The typewritten copy was thereupon offered and received in evidence. The testimony of the three witnesses, Devlin, Flynn and Leddy, was first received by the trial court, but was afterwards stricken out on motion, and an exception taken to this last ruling of the court presents the main question argued on this appeal. The evidence was struck out as improper under section 835 of the Code of Civil Procedure because it revealed a confidential communication between attorney and client. With this ruling fell also the typewritten copy of the will, based on the evidence excluded.

The court excluded the testimony upon the authority of Matter of Cunnion ( 135 App. Div. 864; 201 N.Y. 123). In that case what purported to be the last will of the testator was offered for probate, and it was sought to show that he had made a subsequent will substantially revoking the one offered. The second will could not be found, and to prove its contents the attorney who drew the will and his stenographer were called as witnesses. The attorney produced a paper which was marked for identification, and the stenographer testified that she had made a copy of this paper and returned it with the copy to the attorney. The attorney then testified that the copy was the second will. It was held that the evidence of the attorney and his stenographer and the paper offered were properly excluded.

I think that decision is inapplicable and that the case under consideration rather falls within the principle of Hurlburt v. Hurlburt ( 128 N.Y. 420); Doheny v. Lacy ( 168 N.Y. 213) and Britton v. Lorenz ( 45 N.Y. 51). In Hurlburt v. Hurlburt a father and son went together to an attorney for advice on a matter in which they were both interested. The father and son were both dead and in a contest between their representatives the court held that the attorney was a competent witness to prove the statements of the deceased clients. The court said: "It has frequently been held that the privilege secured by this rule of law (§ 835 of the Code) does not apply to a case where two or more persons consult an attorney for their mutual benefit, that it cannot be invoked in any litigation which may thereafter arise between such persons, but can be in a litigation between them and strangers."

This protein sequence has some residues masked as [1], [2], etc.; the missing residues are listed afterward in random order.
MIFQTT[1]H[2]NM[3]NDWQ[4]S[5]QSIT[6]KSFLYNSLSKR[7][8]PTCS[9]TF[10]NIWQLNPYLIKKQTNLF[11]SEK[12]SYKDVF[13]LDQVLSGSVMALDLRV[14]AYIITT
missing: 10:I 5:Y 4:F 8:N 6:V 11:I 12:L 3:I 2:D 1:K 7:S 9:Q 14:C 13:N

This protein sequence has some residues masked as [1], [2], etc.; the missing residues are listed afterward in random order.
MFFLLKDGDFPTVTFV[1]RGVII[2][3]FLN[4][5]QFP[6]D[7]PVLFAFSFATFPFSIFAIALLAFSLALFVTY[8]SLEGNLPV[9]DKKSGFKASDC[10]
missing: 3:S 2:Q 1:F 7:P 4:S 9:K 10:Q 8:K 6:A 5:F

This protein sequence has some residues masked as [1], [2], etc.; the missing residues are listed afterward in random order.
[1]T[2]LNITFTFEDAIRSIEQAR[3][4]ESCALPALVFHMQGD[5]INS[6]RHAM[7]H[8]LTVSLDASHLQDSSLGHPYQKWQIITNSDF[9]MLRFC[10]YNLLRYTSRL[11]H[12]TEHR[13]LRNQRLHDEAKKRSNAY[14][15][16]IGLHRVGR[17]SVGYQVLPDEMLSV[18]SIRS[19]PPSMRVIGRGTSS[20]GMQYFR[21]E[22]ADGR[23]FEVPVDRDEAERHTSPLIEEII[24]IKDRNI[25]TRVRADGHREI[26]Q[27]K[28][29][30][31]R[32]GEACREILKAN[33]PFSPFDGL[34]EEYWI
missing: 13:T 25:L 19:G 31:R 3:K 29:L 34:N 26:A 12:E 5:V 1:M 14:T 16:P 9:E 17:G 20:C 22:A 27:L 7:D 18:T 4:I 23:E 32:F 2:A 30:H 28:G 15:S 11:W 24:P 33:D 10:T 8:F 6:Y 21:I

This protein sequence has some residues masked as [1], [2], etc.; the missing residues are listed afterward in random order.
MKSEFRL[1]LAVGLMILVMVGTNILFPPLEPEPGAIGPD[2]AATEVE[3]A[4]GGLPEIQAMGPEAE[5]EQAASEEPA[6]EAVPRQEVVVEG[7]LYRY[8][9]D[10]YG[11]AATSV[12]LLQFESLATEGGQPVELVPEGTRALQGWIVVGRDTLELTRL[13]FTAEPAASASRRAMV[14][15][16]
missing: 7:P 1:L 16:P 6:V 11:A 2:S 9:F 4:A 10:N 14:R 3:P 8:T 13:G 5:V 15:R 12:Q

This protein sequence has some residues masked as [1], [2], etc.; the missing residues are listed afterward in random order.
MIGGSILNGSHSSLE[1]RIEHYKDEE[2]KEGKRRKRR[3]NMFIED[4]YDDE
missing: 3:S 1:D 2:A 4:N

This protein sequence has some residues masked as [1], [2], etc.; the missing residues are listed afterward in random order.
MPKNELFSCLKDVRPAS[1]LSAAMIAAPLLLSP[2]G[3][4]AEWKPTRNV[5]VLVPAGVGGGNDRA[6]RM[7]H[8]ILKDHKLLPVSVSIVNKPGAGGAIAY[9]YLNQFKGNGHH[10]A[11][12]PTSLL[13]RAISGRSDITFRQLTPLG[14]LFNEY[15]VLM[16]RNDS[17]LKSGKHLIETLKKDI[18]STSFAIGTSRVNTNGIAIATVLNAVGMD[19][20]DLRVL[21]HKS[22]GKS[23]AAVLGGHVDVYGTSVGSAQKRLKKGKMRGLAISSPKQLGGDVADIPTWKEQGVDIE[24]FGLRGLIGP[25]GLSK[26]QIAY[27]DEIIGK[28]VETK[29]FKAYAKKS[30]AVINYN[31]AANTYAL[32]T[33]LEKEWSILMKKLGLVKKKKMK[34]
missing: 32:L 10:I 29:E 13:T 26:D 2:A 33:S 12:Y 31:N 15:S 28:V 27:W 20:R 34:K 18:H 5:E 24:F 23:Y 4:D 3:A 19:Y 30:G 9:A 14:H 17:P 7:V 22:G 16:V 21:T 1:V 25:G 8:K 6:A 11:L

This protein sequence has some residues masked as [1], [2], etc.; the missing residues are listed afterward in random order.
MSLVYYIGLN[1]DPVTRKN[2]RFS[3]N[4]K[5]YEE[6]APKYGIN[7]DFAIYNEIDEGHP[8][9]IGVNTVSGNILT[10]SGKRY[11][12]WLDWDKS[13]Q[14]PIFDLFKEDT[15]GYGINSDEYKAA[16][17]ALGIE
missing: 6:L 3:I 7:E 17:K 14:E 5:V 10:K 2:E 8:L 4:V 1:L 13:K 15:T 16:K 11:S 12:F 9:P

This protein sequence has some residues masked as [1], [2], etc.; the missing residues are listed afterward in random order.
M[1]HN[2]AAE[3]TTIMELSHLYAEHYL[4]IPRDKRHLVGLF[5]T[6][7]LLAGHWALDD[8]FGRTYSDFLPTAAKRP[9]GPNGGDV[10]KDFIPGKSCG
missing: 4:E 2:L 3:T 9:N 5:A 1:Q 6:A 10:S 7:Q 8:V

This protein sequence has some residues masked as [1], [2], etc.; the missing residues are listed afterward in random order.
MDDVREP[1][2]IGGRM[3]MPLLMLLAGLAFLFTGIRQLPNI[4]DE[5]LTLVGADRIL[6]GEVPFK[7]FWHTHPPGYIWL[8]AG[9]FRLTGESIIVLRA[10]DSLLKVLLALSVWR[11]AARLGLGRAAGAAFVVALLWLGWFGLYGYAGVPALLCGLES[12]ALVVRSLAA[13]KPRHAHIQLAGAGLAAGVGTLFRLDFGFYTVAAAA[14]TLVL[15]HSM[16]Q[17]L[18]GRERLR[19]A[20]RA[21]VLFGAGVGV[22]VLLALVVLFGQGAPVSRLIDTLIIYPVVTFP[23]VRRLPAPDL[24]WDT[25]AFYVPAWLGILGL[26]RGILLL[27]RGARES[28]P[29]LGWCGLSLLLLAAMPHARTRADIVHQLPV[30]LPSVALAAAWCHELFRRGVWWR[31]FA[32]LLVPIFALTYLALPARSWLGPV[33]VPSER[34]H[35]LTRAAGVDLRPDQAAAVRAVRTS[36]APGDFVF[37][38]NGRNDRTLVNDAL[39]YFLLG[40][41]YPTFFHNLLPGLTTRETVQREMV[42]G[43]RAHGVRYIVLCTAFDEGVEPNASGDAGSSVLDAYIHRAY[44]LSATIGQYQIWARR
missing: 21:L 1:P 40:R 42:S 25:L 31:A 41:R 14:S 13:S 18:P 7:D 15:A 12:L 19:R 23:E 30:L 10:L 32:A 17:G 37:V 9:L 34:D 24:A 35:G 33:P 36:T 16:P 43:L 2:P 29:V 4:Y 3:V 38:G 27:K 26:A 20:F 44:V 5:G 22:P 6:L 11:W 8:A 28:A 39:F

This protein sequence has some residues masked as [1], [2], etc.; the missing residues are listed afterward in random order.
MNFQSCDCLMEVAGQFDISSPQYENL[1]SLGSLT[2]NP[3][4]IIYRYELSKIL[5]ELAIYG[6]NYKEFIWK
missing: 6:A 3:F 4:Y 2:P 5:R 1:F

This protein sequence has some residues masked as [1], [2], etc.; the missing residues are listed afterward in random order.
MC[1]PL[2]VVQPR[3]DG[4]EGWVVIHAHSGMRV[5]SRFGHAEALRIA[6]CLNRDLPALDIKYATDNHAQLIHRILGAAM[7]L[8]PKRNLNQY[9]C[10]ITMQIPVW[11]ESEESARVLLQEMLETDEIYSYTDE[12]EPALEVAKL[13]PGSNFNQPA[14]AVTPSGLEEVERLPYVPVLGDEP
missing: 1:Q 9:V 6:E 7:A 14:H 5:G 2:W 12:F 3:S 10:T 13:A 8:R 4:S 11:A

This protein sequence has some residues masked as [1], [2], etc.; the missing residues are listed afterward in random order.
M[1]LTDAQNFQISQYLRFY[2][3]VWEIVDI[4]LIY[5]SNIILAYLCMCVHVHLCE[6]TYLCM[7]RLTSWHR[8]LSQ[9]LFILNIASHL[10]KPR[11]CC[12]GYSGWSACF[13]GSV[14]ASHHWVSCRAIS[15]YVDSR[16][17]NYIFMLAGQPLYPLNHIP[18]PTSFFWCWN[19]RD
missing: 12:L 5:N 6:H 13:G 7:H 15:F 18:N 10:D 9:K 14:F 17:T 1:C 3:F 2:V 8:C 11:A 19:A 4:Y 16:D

The only material difference between the facts in the case at bar and Hurlburt v. Hurlburt is that it does not here appear that both James P. Wallace and Juliet Wallace were present when the instructions to the attorney regarding the wills were given. But it does appear that at the same time and place and before the same witnesses they executed their mutual wills which were prepared by the same attorney and that such wills contained reciprocal and identical provisions.

It was not essential that the statements of Mr. and Mrs. Wallace to the attorney should have been actually made in the presence of each other to bring the case within the rule laid down in Hurlburt v. Hurlburt. If both were not present when the communications to the attorney were made, it is certain that such communications were intended for the information of both of them. Neither intended what was said to the attorney with regard to the wills was to be kept a secret from the other. The business could not have been done in that way. The disability of an attorney to act as a witness applies only when the communications are intended to be confidential.

In Wigmore on Evidence (§ 2312) it is said: "There may be a relative, not an absolute, confidence. The chief instance occurs when the same attorney acts for two parties having a common interest, and each party communicates with him. Here the communications are clearly privileged from disclosure at the instance of a third person. Yet they are not privileged in a controversy between the two original parties, inasmuch as the common interest and employment forbade concealment by either from the other."